Now that school is back in full swing, parents should be tapering off unnecessary screen time to assure kids don’t bypass physical activity and sleep.

“There is evidence from various types of studies that sedentary activity can and should be reduced. When possible, all screen-based activities should be reduced to mitigate risks,” said an American Heart Association Scientific Statement on youth sedentary behavior that was released in September.

Too much screen time has been tied to poor sleep quality and poorer reading and social skills.

Also, smartphones, tablets, TVs and other screen-based devices are making kids more sedentary – and sedentary behavior is tied to overweight and obesity in young people, according to the statement.

“There’s no question that screens are consuming more and more of kids’ time and attention,” said Tracie A. Barnett, an expert on pediatric obesity and sedentary behavior at Université du Québec in Montreal and chair of the committee that wrote the statement.

A 2014 study showed that teenagers who spent more time watching TV, playing video games or on a computer were more likely as young adults to be obese and have metabolic syndrome – a cluster of conditions that increase the risk for heart disease and stroke.

There has been no concrete connection between sedentary behavior among kids and other cardiovascular risk factors such as high blood pressure or high cholesterol. But what is concrete is that sedentary behaviors contribute to obesity among American children.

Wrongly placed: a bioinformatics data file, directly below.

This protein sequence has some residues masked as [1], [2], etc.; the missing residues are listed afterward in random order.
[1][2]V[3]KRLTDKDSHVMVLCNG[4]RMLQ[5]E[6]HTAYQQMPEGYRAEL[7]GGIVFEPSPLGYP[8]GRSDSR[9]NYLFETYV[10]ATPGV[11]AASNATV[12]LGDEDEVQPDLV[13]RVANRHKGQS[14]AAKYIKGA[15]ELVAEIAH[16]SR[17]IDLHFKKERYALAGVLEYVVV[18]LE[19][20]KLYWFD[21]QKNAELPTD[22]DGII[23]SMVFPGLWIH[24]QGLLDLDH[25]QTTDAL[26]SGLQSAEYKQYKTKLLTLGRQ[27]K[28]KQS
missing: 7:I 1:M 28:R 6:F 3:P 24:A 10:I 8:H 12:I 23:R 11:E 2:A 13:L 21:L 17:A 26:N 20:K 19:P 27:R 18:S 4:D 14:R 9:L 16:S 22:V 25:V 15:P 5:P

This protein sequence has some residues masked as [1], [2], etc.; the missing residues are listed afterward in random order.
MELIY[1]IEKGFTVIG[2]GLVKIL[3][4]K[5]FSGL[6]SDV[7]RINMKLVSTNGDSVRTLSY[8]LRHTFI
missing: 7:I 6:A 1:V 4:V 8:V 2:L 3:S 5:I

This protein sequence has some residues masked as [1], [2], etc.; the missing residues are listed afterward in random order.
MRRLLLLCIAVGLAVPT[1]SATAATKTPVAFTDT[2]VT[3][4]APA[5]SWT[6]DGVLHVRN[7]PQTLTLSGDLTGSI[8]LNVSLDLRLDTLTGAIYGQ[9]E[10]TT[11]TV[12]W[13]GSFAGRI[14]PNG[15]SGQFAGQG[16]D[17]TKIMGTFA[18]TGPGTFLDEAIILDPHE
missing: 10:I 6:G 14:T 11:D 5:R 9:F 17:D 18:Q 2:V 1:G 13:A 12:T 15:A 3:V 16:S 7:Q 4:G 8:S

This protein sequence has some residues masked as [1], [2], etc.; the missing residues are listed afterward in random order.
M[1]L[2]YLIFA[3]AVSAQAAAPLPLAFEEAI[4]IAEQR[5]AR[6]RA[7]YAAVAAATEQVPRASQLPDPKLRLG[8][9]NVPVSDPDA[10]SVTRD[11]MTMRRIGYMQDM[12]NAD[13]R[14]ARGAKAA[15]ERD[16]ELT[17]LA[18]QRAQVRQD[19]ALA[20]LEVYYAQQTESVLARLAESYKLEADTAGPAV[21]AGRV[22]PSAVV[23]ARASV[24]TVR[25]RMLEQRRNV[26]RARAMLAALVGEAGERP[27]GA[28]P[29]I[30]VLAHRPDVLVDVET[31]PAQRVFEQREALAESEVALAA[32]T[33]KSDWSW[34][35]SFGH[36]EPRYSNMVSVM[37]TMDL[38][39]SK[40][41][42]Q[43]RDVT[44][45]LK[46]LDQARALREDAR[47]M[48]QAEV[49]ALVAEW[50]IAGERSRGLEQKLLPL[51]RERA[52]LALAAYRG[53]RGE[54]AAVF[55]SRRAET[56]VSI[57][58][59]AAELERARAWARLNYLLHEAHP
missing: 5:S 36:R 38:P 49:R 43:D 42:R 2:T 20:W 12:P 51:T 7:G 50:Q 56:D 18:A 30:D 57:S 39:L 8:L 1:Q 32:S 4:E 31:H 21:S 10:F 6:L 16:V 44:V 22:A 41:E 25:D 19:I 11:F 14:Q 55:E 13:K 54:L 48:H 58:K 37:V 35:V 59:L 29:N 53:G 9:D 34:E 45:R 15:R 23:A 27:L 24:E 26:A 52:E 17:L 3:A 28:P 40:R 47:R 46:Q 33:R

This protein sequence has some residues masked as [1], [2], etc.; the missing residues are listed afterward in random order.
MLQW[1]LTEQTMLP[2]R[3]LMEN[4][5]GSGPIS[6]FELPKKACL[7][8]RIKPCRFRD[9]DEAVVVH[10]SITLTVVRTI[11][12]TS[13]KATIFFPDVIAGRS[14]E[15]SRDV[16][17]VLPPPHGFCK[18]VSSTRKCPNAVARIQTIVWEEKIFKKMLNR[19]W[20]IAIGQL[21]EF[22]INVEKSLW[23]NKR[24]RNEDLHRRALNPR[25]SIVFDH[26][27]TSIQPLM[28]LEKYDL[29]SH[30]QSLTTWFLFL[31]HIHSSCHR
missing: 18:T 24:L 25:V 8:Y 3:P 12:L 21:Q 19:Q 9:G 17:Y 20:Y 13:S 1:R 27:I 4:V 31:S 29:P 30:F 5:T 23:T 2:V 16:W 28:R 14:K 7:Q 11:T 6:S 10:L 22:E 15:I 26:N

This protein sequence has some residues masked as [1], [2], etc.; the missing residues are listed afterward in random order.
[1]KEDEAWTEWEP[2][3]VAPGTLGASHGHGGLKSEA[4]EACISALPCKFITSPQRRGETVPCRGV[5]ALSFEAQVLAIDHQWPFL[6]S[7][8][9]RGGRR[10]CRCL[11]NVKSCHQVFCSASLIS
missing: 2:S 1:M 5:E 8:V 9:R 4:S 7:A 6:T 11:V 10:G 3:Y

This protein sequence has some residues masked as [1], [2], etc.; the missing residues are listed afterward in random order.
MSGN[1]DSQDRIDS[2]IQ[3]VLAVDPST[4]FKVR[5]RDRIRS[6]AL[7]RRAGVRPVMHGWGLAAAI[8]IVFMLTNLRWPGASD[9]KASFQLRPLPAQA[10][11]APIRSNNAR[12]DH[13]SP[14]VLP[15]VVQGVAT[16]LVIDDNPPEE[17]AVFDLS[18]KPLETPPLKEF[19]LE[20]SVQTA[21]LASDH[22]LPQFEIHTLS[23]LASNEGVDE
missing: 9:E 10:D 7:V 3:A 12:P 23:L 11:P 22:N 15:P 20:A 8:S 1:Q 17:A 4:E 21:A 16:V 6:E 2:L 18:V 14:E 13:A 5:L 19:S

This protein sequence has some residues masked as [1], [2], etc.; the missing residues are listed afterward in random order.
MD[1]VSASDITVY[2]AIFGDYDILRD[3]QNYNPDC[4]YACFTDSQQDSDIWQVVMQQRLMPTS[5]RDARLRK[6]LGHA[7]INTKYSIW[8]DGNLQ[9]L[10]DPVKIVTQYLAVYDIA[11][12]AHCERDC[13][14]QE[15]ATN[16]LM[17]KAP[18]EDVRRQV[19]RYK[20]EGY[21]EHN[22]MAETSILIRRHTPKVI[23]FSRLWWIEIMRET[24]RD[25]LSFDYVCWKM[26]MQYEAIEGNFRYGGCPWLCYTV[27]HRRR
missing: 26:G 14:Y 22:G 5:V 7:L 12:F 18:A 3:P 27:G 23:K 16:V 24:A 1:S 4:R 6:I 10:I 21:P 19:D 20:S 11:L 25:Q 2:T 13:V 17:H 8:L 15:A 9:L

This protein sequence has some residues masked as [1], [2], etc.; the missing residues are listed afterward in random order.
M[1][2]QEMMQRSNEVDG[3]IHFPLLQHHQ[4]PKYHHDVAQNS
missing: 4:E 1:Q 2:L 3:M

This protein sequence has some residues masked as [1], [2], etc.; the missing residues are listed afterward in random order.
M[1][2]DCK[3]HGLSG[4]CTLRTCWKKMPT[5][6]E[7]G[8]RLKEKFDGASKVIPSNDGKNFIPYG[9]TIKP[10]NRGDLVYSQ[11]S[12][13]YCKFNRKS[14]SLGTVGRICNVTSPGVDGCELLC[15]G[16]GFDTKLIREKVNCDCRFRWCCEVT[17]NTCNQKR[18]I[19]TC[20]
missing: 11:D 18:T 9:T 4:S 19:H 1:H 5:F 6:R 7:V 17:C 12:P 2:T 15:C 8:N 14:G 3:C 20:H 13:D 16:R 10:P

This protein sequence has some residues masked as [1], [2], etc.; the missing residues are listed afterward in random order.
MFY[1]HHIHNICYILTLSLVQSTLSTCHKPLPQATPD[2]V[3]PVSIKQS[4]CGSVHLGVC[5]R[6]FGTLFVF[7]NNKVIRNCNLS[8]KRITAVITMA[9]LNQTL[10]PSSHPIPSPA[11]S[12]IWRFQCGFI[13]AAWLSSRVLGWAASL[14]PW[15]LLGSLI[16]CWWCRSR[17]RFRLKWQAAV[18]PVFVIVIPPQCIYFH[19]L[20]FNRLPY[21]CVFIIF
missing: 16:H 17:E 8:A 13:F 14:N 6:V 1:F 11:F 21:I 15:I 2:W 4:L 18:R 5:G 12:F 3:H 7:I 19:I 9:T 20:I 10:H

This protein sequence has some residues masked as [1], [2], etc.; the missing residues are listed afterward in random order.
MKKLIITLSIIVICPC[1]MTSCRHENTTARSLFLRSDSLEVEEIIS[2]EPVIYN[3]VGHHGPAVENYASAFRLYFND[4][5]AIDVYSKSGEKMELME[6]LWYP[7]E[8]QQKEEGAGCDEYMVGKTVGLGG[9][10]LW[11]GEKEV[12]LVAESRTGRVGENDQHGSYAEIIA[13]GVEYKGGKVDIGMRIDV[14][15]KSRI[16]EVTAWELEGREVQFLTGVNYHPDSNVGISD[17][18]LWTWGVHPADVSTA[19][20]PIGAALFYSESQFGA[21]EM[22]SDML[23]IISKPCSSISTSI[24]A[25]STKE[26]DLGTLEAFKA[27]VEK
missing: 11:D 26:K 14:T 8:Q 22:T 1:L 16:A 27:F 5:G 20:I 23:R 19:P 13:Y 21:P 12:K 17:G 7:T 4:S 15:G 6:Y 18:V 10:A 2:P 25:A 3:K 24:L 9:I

Obesity rates among 2- to 19-year-olds have risen from 10 percent in the late 1980s and early 1990s to 18.5 percent in 2016, according to federal data.

Five- to 8-year-olds are spending almost three hours a day watching TV and using smartphones, tablets or other devices, according to a recent analysis from the nonprofit Common Sense Media. A 2017 Nielsen survey of more than 4,000 parents showed about one in five 10-year-olds has their own smartphone.

So as usage increases, the name of the game is prevention – and parent’s play a key role in modeling healthy habits for their children, said Dr. Goutham Rao, a co-author of the AHA report and chair of the Department of Family Medicine at University Hospitals Cleveland Medical Center.

Keeping children off their cherished devices is no easy task, but parents must have rules and enforce limits, Rao said.

“Kids will find something to do if you say ‘no TV.’ Most of the time, whatever [the other activity] is, is going to me much healthier than watching TV,” he said.

The American Academy of Pediatrics recommends children ages 2 to 5 be limited to one hour of screen time a day, with consistent limits for older children on the amount of time and place they get to have screen time.

Rao and Barnett, parents themselves, suggest moms and dads involve children in coming up with screen time rules the family can stick to.

They both strongly recommend keeping smartphones, tablets and TVs out of bedrooms. And no electronics at the dinner table.

Instead, the idea is to find other things to do as a family – cook a meal together, play a board game or take a walk around the neighborhood.